Momotaro, where Japanese animation began

Film still of Momotarō Umi no Shinpei (Momotarō, Sacred Sailors) © RR

The first animated feature film in Japan's history, Momotaro, Umi No Shinpei (Momotaro, Sacred Sailors) tells of the adventures of a captain and his army of animals. This propaganda film was directed by Mitsuyo Seo during World War II.

Harukichi, a monkey in a sailor uniform, returns home. Head held high, he walks proudly through the fields, watched in awe by young rabbits, foxes and other animals, each one cuter than the next. All waiting for one thing: his account of the liberation of Asia by Momotaro and his animal troops.

Momotaro is a popular hero of Japanese folklore, a story passed down from generation to generation throughout the centuries. Legend has it that once upon a time a woman found a child floating in a river, sent from heaven. The boy grows up to be very strong but very lazy. Then, one day, he is sent to liberate a village overrun by demons. En route, he meets a talking dog, monkey and pheasant, and together they battle the demons, forcing them into surrender.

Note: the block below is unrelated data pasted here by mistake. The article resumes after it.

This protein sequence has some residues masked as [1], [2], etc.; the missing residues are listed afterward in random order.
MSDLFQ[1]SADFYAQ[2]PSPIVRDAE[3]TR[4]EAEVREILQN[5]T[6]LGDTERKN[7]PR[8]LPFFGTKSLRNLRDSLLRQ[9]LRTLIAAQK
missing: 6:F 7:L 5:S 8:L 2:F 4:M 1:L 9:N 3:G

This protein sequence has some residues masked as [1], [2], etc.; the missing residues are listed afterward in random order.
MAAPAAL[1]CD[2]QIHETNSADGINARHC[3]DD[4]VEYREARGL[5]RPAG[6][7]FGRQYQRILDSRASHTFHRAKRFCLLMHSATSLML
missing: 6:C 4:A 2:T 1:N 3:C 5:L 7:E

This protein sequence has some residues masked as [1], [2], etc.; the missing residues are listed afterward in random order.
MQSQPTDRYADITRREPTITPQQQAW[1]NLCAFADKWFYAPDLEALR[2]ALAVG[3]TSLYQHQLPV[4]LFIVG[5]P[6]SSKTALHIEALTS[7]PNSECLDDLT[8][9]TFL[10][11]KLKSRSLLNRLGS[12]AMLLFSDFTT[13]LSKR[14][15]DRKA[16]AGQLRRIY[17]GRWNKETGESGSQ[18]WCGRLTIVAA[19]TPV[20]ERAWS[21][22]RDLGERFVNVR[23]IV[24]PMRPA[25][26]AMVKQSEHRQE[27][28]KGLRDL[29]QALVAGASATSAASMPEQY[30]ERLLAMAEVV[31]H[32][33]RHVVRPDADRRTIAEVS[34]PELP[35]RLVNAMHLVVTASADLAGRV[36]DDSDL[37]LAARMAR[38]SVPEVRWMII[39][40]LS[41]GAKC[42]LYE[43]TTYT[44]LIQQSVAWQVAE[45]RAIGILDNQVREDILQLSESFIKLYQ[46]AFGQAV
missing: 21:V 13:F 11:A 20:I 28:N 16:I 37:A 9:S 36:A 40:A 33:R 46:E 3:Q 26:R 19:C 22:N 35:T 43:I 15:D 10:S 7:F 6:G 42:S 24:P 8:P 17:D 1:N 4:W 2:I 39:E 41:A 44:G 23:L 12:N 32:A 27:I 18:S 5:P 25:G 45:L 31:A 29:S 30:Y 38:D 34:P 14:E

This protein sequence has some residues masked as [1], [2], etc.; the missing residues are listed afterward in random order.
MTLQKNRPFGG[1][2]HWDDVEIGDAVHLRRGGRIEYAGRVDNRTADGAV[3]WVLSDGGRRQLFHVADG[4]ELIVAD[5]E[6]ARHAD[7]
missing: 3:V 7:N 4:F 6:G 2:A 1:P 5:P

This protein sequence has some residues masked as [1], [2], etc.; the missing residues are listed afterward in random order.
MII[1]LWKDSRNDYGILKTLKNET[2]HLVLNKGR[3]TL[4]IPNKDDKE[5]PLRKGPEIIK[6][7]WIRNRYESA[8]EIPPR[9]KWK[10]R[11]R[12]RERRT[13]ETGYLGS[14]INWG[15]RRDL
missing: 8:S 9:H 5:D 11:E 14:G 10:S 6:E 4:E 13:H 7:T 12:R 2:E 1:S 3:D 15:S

The legend of Momotaro as liberator was adopted by the Japanese Imperial Navy to celebrate its achievements. The character first appeared in a 37-minute-long animation telling children about the attack on Pearl Harbor. The film was a success, and the idea was revived in 1945. For Momotaro, Umi No Shinpei, 74 minutes long, the Naval Ministry wanted its director, Mitsuyo Seo, to take inspiration from Walt Disney's Fantasia.

Cinematic propaganda that has left an artistic mark. Mitsuyo Seo inspired later generations of animators, beginning with Osamu Tezuka, the creator of Astro Boy, and widely considered to be the godfather of manga.

Digital restoration scanned in 4K, image restoration and projection in 2K by Shochiku Co., Ltd.